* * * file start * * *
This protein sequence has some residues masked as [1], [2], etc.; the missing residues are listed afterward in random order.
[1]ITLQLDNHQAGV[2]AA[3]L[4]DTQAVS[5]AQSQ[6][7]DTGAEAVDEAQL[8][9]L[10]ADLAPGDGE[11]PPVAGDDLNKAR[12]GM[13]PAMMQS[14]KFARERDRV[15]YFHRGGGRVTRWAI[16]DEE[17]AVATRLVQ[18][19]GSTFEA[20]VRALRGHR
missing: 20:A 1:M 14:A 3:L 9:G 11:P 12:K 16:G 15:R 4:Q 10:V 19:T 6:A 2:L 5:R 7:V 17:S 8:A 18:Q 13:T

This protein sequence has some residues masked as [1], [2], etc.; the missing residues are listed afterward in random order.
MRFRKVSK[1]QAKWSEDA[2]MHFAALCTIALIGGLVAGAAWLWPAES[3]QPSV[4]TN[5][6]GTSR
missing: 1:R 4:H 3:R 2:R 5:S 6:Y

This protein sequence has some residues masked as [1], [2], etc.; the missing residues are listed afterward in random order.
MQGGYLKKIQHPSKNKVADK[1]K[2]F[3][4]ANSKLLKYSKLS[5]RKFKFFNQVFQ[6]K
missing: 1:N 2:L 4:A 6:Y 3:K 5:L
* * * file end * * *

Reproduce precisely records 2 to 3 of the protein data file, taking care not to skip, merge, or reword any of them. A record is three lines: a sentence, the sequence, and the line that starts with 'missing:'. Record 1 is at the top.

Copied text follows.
This protein sequence has some residues masked as [1], [2], etc.; the missing residues are listed afterward in random order.
MRFRKVSK[1]QAKWSEDA[2]MHFAALCTIALIGGLVAGAAWLWPAES[3]QPSV[4]TN[5][6]GTSR
missing: 1:R 4:H 3:R 2:R 5:S 6:Y

This protein sequence has some residues masked as [1], [2], etc.; the missing residues are listed afterward in random order.
MQGGYLKKIQHPSKNKVADK[1]K[2]F[3][4]ANSKLLKYSKLS[5]RKFKFFNQVFQ[6]K
missing: 1:N 2:L 4:A 6:Y 3:K 5:L